Renewable Energy Tax Credits News Briefs - December 2015

Tuesday, December 1, 2015

Sen. James Lankford, R-Okla., introduced the PTC Elimination Act (S. 2158) Oct. 7. The bill would amend the Internal Revenue Code of 1986 to repeal the production tax credit (PTC) for wind and other renewable energy sources. The PTC, which expired last December, would have a new sunset date of Dec. 31, 2026 for projects that begin construction by Dec. 31, 2016. The bill is available at www.energytaxcredits.com.

***

On Oct. 20, Alliance for Sustainable Energy announced the appointment of Dr. Martin Keller as director of the National Renewable Energy Laboratory (NREL). He was also named president of the Alliance for Sustainable Energy, which manages the laboratory for the Department of Energy (DOE). Before working with NREL, Keller was associate laboratory director for energy and environmental sciences at Oak Ridge National Laboratory (ORNL). He serves on multiple boards and advisory panels, including the Science Advisory Board for the Council on Competitiveness. Keller succeeds Dan E. Arvizu and officially joined the NREL Nov. 30.

***

The American Wind Energy Association (AWEA) released a statement Sept. 30 warning that the Ohio Energy Mandates Study Committee’s recommendation of an indefinite freeze of the state’s renewable energy policy would damage the state’s economy and leave the state’s wind energy resource largely untapped. AWEA noted that the committee’s recommendation came just as it released new data with the Wind Energy Foundation (WEF) showing Ohio households and business owners could save more than $5.3 billion on their electric bills through 2050. Additional information is available at www.awea.org.

***

The NC Sustainable Energy Association (NCSEA) released the report Sept. 10, “Lighting the Way: The Top States that Helped Drive America’s Solar Energy Boom in 2014.” NCSEA reports that while the 10 states with the most solar electricity installed per capita account for only 26 percent of the U.S. population, they account for 86 percent of the nation’s total installed solar electricity capacity. These 10 states are Arizona, California, Colorado, Hawaii, Massachusetts, Nevada, New Jersey, New Mexico, North Carolina and Vermont. The report says solar energy is on the rise, especially in states that have adopted strong public policies to encourage solar power. The report is available at www.environmentnorthcarolina.org. In addition, NCSEA announced Sept. 24 that North Carolina’s growing clean energy industry reached a new milestone. North Carolina installed solar capacity that officially exceeds one gigawatt. According to the report, the state’s solar industry accounts for more than $1.6 billion in revenue.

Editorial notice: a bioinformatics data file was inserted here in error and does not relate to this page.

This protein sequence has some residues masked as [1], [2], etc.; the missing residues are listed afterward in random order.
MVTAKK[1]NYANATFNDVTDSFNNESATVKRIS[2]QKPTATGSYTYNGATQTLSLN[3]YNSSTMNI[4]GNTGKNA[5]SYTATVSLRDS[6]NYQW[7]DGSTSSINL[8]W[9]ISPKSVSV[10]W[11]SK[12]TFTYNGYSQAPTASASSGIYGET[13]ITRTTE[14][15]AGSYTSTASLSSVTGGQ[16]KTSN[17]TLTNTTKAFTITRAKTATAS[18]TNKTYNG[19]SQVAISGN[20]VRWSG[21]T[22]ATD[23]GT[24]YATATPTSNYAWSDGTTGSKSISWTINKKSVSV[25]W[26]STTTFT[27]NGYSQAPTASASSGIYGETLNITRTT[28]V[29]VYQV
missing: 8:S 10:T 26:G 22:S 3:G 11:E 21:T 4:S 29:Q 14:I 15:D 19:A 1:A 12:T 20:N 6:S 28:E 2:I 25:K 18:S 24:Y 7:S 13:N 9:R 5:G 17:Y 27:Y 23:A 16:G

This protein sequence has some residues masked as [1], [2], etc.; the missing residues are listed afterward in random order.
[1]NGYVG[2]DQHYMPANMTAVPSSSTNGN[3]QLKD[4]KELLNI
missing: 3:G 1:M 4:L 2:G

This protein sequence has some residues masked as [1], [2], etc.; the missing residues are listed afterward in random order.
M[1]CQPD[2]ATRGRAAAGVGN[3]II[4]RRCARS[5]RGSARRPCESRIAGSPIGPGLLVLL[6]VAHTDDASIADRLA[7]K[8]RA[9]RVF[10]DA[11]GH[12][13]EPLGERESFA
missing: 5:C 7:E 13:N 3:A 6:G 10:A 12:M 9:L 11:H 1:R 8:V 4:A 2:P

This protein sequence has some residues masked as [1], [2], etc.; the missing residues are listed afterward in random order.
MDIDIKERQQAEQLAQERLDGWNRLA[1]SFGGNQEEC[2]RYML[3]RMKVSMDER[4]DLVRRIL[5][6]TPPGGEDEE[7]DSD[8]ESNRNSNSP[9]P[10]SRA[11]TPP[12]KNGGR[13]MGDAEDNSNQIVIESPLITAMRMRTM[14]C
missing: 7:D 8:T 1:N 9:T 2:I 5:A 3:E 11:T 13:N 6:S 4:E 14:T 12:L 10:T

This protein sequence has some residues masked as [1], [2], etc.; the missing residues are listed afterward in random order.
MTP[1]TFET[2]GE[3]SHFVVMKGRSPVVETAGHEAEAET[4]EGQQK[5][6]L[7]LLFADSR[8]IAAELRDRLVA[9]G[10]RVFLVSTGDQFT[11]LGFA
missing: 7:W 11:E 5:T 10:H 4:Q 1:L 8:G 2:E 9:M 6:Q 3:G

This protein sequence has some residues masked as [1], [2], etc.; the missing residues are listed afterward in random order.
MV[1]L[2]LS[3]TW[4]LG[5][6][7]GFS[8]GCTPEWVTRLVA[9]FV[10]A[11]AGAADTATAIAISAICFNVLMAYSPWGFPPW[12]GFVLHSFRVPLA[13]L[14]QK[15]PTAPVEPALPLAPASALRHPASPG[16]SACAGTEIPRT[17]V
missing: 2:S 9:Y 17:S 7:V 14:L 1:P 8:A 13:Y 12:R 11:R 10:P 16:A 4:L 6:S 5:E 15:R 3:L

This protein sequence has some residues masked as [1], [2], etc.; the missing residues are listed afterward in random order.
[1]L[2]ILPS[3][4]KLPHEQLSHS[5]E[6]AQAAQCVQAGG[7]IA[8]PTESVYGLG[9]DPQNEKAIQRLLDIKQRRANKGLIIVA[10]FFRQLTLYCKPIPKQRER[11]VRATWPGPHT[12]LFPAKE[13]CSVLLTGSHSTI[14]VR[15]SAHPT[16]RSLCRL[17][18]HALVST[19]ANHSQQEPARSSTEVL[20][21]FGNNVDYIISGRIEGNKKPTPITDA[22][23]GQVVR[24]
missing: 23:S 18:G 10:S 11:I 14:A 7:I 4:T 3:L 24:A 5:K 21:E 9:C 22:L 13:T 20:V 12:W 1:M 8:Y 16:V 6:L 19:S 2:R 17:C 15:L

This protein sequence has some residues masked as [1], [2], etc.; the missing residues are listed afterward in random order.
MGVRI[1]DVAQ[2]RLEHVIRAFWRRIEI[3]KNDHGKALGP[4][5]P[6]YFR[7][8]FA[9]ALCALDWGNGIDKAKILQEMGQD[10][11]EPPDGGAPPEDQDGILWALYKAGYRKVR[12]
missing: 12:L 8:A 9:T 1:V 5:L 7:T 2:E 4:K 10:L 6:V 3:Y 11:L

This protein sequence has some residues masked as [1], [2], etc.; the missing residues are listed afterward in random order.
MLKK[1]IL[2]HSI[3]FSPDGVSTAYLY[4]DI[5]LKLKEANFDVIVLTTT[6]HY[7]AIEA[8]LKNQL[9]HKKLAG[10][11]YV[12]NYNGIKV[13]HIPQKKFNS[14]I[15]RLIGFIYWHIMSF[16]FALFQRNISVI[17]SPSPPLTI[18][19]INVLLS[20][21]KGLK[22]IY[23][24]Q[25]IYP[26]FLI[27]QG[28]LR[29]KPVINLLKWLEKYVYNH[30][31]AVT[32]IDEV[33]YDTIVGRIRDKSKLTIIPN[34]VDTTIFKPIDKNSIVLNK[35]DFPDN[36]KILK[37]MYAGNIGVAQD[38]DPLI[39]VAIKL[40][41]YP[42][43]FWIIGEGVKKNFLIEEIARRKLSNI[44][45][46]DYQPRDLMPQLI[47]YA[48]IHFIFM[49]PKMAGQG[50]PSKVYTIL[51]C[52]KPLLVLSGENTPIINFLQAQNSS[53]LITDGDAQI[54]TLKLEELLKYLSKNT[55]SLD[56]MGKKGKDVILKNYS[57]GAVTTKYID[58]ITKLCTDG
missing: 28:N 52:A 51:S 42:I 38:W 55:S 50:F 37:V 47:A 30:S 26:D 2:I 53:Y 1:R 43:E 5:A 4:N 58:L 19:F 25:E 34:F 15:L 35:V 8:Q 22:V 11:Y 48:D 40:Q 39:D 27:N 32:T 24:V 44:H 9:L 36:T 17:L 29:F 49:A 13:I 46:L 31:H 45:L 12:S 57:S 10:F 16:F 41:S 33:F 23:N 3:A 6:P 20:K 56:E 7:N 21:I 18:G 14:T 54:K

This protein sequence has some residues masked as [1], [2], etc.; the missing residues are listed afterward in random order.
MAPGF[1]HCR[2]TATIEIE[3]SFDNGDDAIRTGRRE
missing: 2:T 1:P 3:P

***

On Sept. 22, the American Council for an Energy-Efficient Economy (ACEEE) released the report, “Verifying Energy Efficiency Job Creation: Current Practices and Recommendations.” The report is compiled from several studies conducted by ACEEE and analyzes efforts to quantify job creation from energy efficiency projects. ACEEE analyzed how job creation is measured and sought to establish best practices to help individuals seeking jobs in the energy industry. The report is available at www.aceee.org.

Journal Category: